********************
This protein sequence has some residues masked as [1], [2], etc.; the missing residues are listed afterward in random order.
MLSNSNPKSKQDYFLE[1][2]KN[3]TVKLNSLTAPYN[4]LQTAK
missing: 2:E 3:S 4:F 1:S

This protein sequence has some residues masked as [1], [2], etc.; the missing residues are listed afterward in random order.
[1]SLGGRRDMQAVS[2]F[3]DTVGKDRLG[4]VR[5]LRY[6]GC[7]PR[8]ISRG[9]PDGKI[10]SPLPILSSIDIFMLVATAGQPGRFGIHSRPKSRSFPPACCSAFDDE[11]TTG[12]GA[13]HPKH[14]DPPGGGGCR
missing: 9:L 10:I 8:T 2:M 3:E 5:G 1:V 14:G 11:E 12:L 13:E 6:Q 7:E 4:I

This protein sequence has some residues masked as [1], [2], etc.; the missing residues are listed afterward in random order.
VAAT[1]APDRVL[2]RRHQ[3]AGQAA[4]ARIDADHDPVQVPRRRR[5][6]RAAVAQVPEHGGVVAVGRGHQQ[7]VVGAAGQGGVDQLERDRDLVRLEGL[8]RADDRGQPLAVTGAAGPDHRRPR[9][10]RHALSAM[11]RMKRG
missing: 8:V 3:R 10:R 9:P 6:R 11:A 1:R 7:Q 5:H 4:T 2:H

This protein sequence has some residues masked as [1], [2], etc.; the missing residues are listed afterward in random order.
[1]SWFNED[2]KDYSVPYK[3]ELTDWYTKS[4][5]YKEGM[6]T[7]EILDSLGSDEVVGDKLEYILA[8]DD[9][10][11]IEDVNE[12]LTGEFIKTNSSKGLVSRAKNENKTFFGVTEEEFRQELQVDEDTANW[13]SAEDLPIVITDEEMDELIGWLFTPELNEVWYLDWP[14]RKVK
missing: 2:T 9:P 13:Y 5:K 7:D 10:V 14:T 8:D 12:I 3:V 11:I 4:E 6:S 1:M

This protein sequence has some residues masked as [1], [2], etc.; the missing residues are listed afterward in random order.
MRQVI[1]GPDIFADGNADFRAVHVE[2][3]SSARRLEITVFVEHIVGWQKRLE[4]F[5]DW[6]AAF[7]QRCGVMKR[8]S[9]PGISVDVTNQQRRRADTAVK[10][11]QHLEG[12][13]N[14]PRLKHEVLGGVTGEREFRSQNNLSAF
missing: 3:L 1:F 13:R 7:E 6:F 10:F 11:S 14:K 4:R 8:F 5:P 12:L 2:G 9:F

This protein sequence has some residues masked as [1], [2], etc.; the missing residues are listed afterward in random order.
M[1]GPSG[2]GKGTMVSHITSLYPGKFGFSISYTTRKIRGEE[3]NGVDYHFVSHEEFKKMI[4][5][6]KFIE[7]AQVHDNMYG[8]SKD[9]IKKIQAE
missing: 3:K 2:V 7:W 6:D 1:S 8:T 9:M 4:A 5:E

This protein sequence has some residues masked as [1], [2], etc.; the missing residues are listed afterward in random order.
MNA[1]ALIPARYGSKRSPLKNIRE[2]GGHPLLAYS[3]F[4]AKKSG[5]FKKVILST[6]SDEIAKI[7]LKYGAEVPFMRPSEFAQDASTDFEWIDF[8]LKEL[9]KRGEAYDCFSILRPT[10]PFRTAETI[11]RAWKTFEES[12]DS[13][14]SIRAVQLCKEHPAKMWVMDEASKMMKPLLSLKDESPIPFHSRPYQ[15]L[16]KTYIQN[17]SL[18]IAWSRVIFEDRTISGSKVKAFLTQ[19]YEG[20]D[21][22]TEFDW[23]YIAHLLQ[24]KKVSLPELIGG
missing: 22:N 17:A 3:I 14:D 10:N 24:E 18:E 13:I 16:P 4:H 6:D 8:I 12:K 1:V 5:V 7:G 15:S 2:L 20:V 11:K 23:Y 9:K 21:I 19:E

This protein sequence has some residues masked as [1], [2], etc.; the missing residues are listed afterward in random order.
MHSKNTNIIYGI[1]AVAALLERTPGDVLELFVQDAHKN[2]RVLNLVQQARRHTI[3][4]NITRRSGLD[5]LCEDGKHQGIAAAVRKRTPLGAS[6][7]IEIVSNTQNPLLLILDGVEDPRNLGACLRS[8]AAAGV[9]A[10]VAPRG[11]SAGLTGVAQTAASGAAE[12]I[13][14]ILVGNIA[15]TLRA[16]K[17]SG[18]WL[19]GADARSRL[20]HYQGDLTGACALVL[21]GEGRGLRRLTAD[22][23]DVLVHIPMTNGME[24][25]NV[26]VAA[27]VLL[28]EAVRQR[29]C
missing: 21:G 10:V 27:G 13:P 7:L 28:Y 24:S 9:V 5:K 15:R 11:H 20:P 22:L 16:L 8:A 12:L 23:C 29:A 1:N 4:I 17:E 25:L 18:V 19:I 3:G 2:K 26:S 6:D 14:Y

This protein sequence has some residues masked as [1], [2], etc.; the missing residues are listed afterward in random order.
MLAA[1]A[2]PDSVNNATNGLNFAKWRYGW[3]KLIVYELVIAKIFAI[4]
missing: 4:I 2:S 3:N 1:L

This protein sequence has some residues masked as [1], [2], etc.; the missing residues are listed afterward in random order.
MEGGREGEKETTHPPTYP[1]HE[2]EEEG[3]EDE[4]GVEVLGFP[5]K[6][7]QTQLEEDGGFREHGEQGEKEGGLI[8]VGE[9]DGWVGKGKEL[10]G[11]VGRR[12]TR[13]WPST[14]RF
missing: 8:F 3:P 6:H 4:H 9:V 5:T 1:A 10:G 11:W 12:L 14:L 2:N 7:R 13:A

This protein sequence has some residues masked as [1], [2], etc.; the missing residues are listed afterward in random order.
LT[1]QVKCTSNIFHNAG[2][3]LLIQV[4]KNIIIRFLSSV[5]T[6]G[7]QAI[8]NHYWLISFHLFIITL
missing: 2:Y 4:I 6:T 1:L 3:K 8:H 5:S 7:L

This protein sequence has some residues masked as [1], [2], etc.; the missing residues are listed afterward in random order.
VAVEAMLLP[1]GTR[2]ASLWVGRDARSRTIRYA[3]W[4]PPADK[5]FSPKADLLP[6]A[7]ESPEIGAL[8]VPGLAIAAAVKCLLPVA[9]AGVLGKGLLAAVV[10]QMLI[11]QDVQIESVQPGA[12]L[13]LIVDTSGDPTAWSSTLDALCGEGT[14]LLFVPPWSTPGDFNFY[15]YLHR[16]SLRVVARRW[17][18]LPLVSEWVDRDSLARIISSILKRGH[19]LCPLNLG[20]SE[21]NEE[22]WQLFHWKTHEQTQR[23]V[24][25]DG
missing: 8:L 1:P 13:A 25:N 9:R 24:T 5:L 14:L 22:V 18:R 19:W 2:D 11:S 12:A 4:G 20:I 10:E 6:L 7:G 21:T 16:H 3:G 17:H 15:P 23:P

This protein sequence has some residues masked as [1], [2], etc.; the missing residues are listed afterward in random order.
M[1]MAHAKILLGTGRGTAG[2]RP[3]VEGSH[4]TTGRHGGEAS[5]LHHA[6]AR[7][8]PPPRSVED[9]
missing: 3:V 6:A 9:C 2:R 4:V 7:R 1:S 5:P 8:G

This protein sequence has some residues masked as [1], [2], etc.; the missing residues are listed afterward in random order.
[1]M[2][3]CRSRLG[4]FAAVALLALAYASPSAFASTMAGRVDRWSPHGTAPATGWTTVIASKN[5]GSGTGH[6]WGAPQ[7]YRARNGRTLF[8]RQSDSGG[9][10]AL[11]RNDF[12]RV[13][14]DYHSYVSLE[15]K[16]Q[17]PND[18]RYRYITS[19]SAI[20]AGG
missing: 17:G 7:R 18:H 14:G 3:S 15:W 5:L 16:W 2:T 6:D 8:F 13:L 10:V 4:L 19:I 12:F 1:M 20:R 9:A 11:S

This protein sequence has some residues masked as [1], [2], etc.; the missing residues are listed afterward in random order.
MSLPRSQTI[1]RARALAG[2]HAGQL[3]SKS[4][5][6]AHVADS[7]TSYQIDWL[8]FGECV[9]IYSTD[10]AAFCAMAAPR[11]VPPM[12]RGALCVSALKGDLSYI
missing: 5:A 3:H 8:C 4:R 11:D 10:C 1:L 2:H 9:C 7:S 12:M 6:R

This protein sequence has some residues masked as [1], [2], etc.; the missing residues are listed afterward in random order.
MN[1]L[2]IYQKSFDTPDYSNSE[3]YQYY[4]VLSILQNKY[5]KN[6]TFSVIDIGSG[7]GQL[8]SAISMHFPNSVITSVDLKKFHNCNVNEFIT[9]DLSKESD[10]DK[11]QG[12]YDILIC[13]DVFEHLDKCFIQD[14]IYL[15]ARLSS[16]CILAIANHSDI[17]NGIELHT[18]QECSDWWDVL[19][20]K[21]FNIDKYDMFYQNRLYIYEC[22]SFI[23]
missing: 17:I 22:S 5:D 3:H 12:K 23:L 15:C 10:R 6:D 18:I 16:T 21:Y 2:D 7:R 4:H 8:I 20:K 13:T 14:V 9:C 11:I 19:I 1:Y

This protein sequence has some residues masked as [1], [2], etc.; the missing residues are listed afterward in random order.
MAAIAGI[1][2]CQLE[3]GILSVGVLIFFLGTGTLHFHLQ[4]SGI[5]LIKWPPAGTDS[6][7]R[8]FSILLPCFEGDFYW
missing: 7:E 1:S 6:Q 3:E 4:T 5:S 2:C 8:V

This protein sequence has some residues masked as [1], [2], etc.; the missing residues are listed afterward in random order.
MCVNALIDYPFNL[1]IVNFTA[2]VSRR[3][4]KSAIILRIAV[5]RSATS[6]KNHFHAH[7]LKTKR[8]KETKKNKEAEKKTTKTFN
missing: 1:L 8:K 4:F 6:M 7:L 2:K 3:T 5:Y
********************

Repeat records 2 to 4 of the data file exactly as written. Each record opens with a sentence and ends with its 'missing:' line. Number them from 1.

This protein sequence has some residues masked as [1], [2], etc.; the missing residues are listed afterward in random order.
[1]SLGGRRDMQAVS[2]F[3]DTVGKDRLG[4]VR[5]LRY[6]GC[7]PR[8]ISRG[9]PDGKI[10]SPLPILSSIDIFMLVATAGQPGRFGIHSRPKSRSFPPACCSAFDDE[11]TTG[12]GA[13]HPKH[14]DPPGGGGCR
missing: 9:L 10:I 8:T 2:M 3:E 5:G 1:V 14:G 11:E 12:L 13:E 6:Q 7:E 4:I

This protein sequence has some residues masked as [1], [2], etc.; the missing residues are listed afterward in random order.
VAAT[1]APDRVL[2]RRHQ[3]AGQAA[4]ARIDADHDPVQVPRRRR[5][6]RAAVAQVPEHGGVVAVGRGHQQ[7]VVGAAGQGGVDQLERDRDLVRLEGL[8]RADDRGQPLAVTGAAGPDHRRPR[9][10]RHALSAM[11]RMKRG
missing: 8:V 3:R 10:R 9:P 6:R 11:A 1:R 7:Q 5:H 4:T 2:H

This protein sequence has some residues masked as [1], [2], etc.; the missing residues are listed afterward in random order.
[1]SWFNED[2]KDYSVPYK[3]ELTDWYTKS[4][5]YKEGM[6]T[7]EILDSLGSDEVVGDKLEYILA[8]DD[9][10][11]IEDVNE[12]LTGEFIKTNSSKGLVSRAKNENKTFFGVTEEEFRQELQVDEDTANW[13]SAEDLPIVITDEEMDELIGWLFTPELNEVWYLDWP[14]RKVK
missing: 2:T 9:P 13:Y 5:K 7:D 10:V 14:T 8:D 12:I 3:V 11:I 4:E 6:S 1:M